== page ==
To avoid picking more than once any nodes and pipes previously selected for other sectors, each must be removed respectively from the new vertex set, Vi+1, and edge set, Ei+1, used in the next iteration:
V i + 1 V i + 1 { n s e l } ,
E i + 1 E i + 1 { p s e l } .
Now it is time for hydraulic calculations with the current sector Bi.

2.4.6. Hydraulic Calculation and Verification of Water Supply Equity

At the beginning of the hydraulic calculations, only pipes in subset Fi are considered open, while the remaining pipes are considered closed until a node that connects them to the developing sector is selected. This situation may have a huge influence in the sector capacity calculation and, consequently, in equity and supply times.
We now calculate the theoretical maximum flow, Q m a x t u , with the graph of the developing sector Hi for a working condition u. We also determine the maximum, Pmax, and the minimum, Pmin, pressures for the selected set of nodes, Bi. Thus, we are able to determine the peak factor, ku, and, using the average demand, Qj, for any selected node j, j = 1, …, ns, we obtain for this working condition
Q maxt u = k u j = 1 n s Q j .
To determine the supply time, ts, we assume that the consumed water volume in continuous supply equals that of intermittent supply, V s = j = 1 n s Q j 24 = Q max t h t s . Furthermore, we consider that the average flow is distributed 24 h a day, and the network capacity [30] is high enough to supply a high flow, Q m a x t u , in a short supply time. Thus,
t s = 24 k u .
Usually, the greater the number of grouped nodes, the lower the peak factor ku value, so supply periods tend to 24 h. If the number of nodes is low, the peak factor increases, and thus supply time is shorter. In this case, having fewer supply hours is useful for avoiding supply schedule overlap.
The configuration and number of nodes in a hydraulic sector limits its theoretical maximum flow and, thus, its peak factor as well. Consequently, there is an intrinsic relation between a sector size and its supply time to guarantee an appropriate pressure.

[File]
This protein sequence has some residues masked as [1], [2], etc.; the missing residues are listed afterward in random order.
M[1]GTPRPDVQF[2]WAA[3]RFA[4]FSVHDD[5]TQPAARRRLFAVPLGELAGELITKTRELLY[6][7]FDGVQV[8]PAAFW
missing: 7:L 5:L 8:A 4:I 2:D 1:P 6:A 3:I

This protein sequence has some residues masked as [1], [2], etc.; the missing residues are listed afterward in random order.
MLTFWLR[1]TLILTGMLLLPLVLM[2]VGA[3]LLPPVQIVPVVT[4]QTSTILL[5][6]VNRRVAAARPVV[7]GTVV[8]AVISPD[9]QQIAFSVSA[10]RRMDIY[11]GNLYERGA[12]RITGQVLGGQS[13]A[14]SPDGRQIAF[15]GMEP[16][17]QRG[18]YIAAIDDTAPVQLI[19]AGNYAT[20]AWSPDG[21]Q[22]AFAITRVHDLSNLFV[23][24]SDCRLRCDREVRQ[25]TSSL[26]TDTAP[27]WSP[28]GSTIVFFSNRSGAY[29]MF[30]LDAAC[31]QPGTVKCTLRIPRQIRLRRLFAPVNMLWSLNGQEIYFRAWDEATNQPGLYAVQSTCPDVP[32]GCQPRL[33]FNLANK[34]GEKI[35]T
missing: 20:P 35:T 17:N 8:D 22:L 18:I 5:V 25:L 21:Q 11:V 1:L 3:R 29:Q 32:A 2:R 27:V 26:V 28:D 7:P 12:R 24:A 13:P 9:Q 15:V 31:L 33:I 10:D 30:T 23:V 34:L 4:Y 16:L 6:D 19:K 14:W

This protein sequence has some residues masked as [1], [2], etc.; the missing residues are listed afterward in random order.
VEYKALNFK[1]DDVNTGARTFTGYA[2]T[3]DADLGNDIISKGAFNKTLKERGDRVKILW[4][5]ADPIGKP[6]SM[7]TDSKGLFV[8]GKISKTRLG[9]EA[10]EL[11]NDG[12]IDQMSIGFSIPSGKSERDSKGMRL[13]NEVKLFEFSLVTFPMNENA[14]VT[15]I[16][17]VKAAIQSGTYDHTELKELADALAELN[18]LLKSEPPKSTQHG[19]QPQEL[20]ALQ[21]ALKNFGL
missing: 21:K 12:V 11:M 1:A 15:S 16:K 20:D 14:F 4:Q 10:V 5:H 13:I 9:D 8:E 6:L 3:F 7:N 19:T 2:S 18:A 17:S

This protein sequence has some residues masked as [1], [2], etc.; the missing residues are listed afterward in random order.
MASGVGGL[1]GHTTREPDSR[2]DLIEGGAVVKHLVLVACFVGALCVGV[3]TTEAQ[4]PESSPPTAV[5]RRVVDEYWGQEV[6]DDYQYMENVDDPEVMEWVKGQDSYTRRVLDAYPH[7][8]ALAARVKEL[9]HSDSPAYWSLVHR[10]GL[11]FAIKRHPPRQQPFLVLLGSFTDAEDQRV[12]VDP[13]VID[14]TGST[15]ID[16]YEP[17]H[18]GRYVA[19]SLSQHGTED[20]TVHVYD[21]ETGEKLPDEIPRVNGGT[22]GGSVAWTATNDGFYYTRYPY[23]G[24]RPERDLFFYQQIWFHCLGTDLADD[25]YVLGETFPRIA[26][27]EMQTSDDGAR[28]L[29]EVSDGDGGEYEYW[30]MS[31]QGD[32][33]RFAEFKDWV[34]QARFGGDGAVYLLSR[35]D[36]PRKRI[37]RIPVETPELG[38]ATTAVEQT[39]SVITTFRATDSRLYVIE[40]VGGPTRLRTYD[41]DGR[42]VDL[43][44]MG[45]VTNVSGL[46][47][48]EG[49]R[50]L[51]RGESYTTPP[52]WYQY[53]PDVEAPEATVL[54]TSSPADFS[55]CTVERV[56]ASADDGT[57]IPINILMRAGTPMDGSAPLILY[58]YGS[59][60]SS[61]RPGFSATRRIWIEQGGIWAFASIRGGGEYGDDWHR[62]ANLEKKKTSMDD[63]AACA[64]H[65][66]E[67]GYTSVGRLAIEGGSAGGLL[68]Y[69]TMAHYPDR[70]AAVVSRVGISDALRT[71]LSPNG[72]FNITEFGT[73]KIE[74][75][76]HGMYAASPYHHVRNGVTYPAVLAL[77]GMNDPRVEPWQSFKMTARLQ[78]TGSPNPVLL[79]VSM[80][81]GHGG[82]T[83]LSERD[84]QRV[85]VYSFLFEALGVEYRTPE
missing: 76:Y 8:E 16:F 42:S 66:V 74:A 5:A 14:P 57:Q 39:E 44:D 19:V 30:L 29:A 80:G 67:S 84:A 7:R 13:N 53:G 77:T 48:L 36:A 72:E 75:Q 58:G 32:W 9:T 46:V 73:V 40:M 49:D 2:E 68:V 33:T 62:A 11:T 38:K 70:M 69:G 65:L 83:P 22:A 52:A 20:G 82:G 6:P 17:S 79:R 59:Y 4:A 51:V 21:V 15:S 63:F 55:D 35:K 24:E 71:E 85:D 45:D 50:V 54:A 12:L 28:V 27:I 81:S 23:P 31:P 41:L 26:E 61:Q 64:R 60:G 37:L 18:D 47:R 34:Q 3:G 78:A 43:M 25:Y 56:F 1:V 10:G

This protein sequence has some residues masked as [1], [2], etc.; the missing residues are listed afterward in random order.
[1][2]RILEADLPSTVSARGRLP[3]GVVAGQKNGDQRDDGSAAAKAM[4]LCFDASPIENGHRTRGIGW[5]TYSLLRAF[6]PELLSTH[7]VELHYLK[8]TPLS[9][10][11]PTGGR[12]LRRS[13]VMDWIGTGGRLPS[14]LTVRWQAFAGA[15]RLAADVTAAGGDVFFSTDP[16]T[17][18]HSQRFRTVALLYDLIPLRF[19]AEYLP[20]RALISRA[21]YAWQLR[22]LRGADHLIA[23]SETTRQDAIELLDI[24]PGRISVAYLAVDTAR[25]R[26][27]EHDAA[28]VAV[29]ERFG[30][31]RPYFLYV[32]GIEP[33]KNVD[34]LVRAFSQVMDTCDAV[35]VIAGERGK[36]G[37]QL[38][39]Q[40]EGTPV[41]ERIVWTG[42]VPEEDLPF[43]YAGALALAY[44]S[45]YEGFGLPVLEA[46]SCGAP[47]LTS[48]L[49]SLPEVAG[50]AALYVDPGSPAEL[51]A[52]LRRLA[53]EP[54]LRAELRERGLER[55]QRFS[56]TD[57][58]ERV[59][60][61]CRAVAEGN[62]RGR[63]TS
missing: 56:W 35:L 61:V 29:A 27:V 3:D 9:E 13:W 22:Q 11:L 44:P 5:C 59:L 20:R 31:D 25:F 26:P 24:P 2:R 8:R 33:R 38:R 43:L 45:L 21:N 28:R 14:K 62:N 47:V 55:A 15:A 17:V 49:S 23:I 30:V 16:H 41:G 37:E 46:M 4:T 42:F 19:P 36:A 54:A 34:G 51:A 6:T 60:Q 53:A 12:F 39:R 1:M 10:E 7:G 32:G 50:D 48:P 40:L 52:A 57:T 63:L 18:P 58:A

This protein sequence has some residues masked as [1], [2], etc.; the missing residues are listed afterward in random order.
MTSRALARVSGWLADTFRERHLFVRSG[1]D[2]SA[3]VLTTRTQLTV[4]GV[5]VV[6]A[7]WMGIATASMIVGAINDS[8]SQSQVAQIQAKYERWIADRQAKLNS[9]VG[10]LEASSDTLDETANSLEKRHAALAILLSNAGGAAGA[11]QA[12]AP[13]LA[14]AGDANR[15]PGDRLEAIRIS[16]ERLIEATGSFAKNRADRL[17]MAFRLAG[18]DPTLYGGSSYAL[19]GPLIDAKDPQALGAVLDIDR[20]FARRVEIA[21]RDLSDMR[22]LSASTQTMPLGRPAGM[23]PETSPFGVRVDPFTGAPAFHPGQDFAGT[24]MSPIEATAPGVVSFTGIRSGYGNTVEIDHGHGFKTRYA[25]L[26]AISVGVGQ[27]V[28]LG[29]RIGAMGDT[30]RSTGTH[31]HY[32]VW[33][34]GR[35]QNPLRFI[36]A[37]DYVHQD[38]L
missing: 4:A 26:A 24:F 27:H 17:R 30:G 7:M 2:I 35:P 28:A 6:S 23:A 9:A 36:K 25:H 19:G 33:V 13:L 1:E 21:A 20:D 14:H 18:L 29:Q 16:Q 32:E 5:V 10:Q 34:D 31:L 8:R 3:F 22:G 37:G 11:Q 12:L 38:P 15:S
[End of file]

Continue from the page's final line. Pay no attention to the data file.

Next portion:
The process of cluster selection of nodes comes to an end when the pressure difference, ΔP, of the hydraulic calculations surpasses a limit value, Peq, which assures water supply equity:
Δ P = P m a x P m i n > P e q .
If the pressure difference, ΔP, still guarantees equitable supply, perhaps new elements (nodes and pipes) can be incorporated in the current sector. To this end, if there are still unassigned nodes (Vi is not empty) a new centroid, µcm, is determined for each criterion m. We use the normalized values xqm for each node q, which makes up the developing sector Bi, Nc being its total number of nodes:
μ c m = 1 N c q = 1 N c x q m .
If, on the other hand, Peq is effectively surpassed and there are still unassigned nodes (Vi is not empty), we start the iteration process in Section 2.4.3 again, and use the next critical network node, which is selected from all the excluded nodes (already grouped in previous clusters). From this new critical node, a new sector is built. Each network sector is built this way until all the nodes are assigned to a sector. This ends the sectorization process.

3. Case Study Description

The case-study network, shown in Figure 5 and summarized in Table 2, corresponds to a subsystem of the water supply network of Oruro (Bolivia). This network is supplied for 4 h a day, its demand flow during this period is 12.64 L/s, and its minimum pressure is 5.30 m. The minimum water level at its source is 3737 masl (meters above sea level), and the network average elevation is 3718 masl.
To achieve an equitable supply and build large sectors, we adopt a minimum pressure of 10 m and a pressure difference of 5 m, which is the maximum value recommended by CPHEEO.

Preliminary Evaluation of Water Supply Equity

Before applying our process, we evaluate some modifications in the current network management to try to achieve equitable supply. First, we determine the setting curve and network maximum theoretical flow [30] that satisfies the minimum service pressure of 10 m (Figure 6). The theoretical maximum flow or network capacity is 10.04 L/s, which does not fulfill the population demand in intermittent supply (12.64 L/s). One way to satisfy this requirement is by reducing the minimum service pressure to Pmin = 5.30 m, which rearranges the setting curve to a fulfillment of the demanded flow (Figure 6).
As a result, the minimum pressure (10 m) is not met. Moreover, the difference in pressure ΔP = 11.99 m between the maximum pressure 17.29 m and the minimum pressure 5.30 m far exceeds the desired pressure of 5 m. Thus, other solutions must be evaluated.
A second alternative is increasing the number of supply hours (18). In this way, we reduce the average flow in intermittent supply (Qint = 12.64 L/s) to a value that equals the current network capacity (Qmaxt = 10.04 L/s), using
t min = t s Q i n t Q maxt .